“Under Jake’s leadership, the SoWe initiative has continued to grow and evolve to advance neighborhood revitalization efforts that are critical to a thriving community and can serve as a model for neighborhood revitalization efforts in other areas,” said Nauman. “After witnessing Jake’s demonstrated expertise, leadership and deep commitment to our Tenfold mission, Mike and I are confident in his abilities to take this next step in leading at an executive level. I look forward to seeing how his impact will continue to multiply as he gains executive oversight.”
York-based economic development agency Downtown Inc. will be offering $15,000 in grant funding to community-wide activities such as festivals and live arts.
Downtown Inc. announced this week that it will soon be taking applications for its third annual round of Welcoming Community Grants.
The program, which is open to any individual organizations putting on large-scale community event in York City, will award individual grant amounts of up to $2,000 with a total of $15,000 available for the 2022 round.
Welcoming Community Grants is administered by Downtown Inc. and backed with financial support from Better York, Powder Mill Foundation, the York County Community Foundation and in partnership with the Cultural Alliance of York County.
“The goal of the Welcoming Community Grants grant program is to identify and provide financial support to sustainable community events that contribute to creating a welcoming and connected community for all in York City – through diversity, accessibility and cultural representation,” said Eric Menzer, Better York chair.
The program’s letter of interest portal opens on Friday with a deadline of March 18th. Selected applicants will be invited to apply in early April.
Since 2019, Lancaster City Alliance’s Façade Improvement Grant Program has provided $600,000 in grant funding to homeowners, small business owners and residential landowners to improve the façades of Lancaster’s building stock.
This month, Lancaster City Alliance funded its 100th project through the program with the funding of up-lighting fixtures for the Christ Evangelical Lutheran Church at the intersection of Strawberry, Manor and West King streets in Lancaster.
The up-lighting fixtures are expected to highlight the church, which acts as a doorway to Lancaster’s downtown and SouthWest (SoWe) neighborhood.
The program has become an important tool in increasing neighborhood pride and creating an attractive environment in key locations outside of Lancaster’s downtown, said Jeremy Young, director of community and economic development at Lancaster City Alliance.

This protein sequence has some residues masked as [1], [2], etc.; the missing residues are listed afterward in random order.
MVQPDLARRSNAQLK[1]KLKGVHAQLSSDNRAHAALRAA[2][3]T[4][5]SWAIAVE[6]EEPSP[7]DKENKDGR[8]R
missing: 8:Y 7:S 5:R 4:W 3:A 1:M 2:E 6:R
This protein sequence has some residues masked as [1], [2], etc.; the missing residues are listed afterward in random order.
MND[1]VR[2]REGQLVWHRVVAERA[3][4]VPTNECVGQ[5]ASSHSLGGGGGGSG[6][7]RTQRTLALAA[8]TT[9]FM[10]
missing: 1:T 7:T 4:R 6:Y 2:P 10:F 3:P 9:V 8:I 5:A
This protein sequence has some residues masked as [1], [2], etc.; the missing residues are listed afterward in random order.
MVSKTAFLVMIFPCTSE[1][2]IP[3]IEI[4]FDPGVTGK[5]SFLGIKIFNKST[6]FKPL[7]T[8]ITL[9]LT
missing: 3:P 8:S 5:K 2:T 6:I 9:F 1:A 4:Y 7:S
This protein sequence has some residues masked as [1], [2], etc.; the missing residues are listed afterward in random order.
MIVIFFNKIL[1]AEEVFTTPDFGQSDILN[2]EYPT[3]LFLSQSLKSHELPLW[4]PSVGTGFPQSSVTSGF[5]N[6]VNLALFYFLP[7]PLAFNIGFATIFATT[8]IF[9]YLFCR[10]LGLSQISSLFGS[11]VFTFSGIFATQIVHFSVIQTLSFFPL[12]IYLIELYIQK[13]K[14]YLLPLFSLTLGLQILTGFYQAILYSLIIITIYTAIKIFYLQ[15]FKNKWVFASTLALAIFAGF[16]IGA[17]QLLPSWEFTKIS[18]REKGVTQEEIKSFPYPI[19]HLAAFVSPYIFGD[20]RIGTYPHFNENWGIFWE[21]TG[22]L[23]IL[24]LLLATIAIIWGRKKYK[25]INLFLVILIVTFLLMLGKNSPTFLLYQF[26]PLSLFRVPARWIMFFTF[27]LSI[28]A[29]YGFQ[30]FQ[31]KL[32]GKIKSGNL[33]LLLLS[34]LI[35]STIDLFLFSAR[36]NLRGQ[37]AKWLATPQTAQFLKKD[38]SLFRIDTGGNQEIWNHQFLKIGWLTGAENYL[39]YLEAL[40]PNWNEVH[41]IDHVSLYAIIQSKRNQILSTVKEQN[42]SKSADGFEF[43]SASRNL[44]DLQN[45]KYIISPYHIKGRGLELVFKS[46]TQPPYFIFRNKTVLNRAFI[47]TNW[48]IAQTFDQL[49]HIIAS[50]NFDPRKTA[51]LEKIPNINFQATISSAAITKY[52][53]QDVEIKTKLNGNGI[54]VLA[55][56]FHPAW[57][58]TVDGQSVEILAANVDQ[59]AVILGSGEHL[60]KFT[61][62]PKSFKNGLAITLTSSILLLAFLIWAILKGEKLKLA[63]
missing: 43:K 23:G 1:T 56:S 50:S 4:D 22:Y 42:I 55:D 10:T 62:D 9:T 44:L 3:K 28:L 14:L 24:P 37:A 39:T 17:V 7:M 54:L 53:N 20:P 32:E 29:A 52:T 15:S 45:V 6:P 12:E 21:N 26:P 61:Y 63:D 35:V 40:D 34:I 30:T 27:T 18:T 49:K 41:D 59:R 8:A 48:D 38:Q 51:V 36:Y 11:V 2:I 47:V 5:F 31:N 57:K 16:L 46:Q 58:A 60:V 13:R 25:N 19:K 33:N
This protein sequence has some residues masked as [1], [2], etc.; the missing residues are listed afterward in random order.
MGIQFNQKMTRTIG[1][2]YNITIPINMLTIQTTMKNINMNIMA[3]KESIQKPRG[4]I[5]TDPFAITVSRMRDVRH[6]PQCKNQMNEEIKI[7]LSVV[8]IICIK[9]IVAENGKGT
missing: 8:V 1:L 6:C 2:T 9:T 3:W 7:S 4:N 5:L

Recipients of the grant receive up to a $5,000 match on repairs to the front of their building, such as masonry repairs, new railings, painting and more. Since its founding, the program has focused on commercial hubs in Southern Lancaster such as West King, Manor, South Prince and South Queen streets as well as Columbia Avenue.
“Each property that is transformed provides the foundation to further enhance our community and provide more opportunity for everyone to share in the city’s success,” said Young. “It fits with our mission of wanting to see a Lancaster that flourishes for everyone.”
The program began as an effort to duplicate the revitalization that had already begun in the northern half of Lancaster city to areas that hadn’t yet seen that kind of investment.
Lancaster City Alliance looked at private dollars to make that a reality and found a partner in the High Foundation which gave an initial $75,000 toward the fund. Additional funders for the program today include BB&T now Truist, the Wells Fargo Regional Foundation and Tenfold.
Those investments have now totaled $600,000 in grant funding. Counting the match paid by recipients of the grant, investments in the city’s façades through the program are over $1.25 million.
“This really is a private-public partnership, and it wouldn’t be possible without the funders. Lancaster has a tremendous reputation for its collaborative nature. It’s responsible for the success we’ve seen.” said Marshall Snively, president of Lancaster City Alliance.
Along with the impact the program has on the aesthetics of Lancaster’s building stock, it also has had a positive impact on contractors in the area, 70 of which have worked on the 100 façade projects.
So far recipients of the program have hired 21 contractors based in the city, 12 person-of-color owned contracting businesses and five women-owned contracting businesses.